Who are the real victims?

The real victims of frivolous lawsuits are not the plaintiffs, but the defendants. The targets of today’s lawsuits are the middle to upper class folks that have equity in their homes, own small businesses and/or have saved for retirement.

There are over 1 million attorneys in this country. Compare that to the 30 million adults in this country that fit the above profile (a little under 30% of the entire adult population). If each lawyer files an average of 19 lawsuits per year, you do the math. Yes, they do also sue businesses, but it’s the average adults that own those businesses. Like I said, if it hasn’t happened to you yet, it’s only a matter of time.

When you thought you’d heard it all…

A woman in West Virginia was awarded $2.2 million when she hurt her back opening a pickle jar. She also received over $130,000 in compensation and over $170 for emotional distress.

The parents of a man that was found dead and naked (that’s strange!) on the back of a killer whale are suing Sea World. Apparently, he had slipped past security and decided to swim in the killer whale tank. The parents are alleging that Sea World is at fault because the company portrays killer whales as being friendly. Not to mention it’s named a “killer” whale, but should we also sue Disney for portraying lions as friendly in the Lion King?

A Louisiana woman is suing Nintendo after her 30-year-old son had a deadly seizure. Apparently, he played the game eight hours per day, six days per week for over 18 months. He had four seizures previously because of this behavior, but that didn’t deter him. There is now an epilepsy warning on every Nintendo that is sold. In another case, a woman won a large award after her son suffered a non-deadly seizure after playing to long.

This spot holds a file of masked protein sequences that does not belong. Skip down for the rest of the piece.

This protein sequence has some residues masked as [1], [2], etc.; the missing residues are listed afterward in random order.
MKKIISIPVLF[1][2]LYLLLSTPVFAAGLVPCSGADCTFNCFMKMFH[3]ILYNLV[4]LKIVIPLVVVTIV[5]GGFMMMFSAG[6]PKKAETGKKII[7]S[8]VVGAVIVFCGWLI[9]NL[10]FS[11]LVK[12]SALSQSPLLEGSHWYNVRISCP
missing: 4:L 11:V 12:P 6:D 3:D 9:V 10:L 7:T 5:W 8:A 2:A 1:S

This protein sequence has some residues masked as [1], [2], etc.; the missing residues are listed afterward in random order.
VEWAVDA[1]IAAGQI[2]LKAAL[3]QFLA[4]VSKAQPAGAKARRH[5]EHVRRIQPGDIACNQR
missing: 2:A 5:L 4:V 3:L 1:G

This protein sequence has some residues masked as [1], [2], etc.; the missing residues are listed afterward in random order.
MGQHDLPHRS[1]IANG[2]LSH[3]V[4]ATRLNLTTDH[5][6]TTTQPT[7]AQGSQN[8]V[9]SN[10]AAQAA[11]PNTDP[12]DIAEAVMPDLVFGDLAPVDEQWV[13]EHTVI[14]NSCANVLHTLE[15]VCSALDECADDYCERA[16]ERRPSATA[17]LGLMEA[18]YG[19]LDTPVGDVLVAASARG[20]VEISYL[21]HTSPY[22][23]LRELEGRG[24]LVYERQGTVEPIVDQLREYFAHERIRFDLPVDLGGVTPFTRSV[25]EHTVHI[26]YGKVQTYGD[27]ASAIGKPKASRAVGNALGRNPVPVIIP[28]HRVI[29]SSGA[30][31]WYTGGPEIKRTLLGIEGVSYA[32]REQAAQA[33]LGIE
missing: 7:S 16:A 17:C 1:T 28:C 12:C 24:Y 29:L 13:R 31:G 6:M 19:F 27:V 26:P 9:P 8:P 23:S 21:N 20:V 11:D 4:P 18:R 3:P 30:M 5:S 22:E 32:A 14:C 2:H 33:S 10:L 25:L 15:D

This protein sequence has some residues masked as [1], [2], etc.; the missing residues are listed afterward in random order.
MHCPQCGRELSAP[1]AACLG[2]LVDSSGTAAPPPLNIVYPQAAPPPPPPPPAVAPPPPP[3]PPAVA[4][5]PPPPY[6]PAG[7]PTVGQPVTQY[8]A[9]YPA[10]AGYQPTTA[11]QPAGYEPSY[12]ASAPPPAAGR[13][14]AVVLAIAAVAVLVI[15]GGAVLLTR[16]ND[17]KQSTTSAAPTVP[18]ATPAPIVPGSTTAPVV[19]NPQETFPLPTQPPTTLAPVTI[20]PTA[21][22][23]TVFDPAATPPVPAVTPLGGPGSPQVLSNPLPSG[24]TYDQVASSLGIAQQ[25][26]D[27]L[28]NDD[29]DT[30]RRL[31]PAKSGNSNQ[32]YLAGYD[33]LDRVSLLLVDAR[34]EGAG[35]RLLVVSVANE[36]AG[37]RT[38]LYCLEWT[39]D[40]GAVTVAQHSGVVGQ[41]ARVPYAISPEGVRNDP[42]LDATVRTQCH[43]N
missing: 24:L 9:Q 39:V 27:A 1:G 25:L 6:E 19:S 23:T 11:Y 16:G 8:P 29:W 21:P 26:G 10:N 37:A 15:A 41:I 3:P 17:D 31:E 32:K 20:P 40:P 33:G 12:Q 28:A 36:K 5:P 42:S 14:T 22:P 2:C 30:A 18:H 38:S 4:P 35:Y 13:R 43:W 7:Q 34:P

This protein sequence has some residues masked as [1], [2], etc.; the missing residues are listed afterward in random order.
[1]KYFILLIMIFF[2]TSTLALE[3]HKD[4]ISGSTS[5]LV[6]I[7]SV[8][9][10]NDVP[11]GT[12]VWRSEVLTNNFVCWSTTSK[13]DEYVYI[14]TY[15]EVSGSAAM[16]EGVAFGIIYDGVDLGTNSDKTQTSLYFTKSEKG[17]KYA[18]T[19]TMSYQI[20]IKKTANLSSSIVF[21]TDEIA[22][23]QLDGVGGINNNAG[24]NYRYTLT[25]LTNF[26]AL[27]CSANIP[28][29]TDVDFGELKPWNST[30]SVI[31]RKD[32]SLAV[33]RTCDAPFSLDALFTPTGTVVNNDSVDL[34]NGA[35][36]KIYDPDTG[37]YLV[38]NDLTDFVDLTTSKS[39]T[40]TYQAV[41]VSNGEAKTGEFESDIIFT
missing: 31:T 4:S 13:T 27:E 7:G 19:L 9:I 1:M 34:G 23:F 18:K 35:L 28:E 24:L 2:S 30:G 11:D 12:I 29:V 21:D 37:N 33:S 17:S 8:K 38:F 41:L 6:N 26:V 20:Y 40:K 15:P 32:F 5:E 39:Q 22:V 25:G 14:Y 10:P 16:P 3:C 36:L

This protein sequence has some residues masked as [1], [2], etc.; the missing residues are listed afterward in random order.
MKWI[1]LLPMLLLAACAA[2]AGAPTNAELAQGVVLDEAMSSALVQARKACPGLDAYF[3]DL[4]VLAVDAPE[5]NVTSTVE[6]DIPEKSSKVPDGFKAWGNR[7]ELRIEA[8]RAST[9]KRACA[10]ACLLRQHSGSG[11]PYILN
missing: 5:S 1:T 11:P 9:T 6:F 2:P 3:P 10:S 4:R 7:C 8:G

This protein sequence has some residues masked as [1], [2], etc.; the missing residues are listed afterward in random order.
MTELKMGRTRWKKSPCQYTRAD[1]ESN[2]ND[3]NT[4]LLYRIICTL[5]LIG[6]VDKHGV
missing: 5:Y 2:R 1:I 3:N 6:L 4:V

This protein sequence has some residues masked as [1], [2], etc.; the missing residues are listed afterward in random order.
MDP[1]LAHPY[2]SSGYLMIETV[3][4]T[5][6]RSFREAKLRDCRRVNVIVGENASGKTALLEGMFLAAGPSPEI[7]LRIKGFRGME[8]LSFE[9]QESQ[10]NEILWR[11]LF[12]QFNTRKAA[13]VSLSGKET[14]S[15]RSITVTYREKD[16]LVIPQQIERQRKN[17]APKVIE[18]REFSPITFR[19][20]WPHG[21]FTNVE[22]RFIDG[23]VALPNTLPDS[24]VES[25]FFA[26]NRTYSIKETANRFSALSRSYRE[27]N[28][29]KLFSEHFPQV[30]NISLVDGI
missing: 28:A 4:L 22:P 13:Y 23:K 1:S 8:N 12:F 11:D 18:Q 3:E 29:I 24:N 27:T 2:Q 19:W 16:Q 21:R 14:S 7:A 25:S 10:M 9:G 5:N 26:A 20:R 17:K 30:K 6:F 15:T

An Ohio street maintenance worker that volunteered as a youth baseball coach was sued by the parents of his catcher for bad coaching. Was it because he yelled at the kids? Nope. They just didn’t win any games and the father wanted his son to go to the tournament in Florida.

You know those rooftops that you used to watch baseball on from afar when the game was sold out? Well, the Chicago Cubs are suing the 13 businesses that border Wrigley field for selling access to their rooftops during the games.

But there is hope… Asset Protection Planning!

There is a way to protect yourself and your business. Luckily, while America is a very lawsuit-friendly place to live, it also protects the entrepreneurs and risk-takers that make this country great. Entities such as corporations and LLCs were created for just that purpose, and you would be silly not to use them! You see, when you operate your business out of a corporation or LLC, you are no longer personally responsible for any of the debts or lawsuits of your business and all you have to lose is what you put in. Your home, your car, your bank account and kids’ college funds are safe. This is called the “corporate veil” and it is the most valuable protection that one can have.

- Jennifer Reuting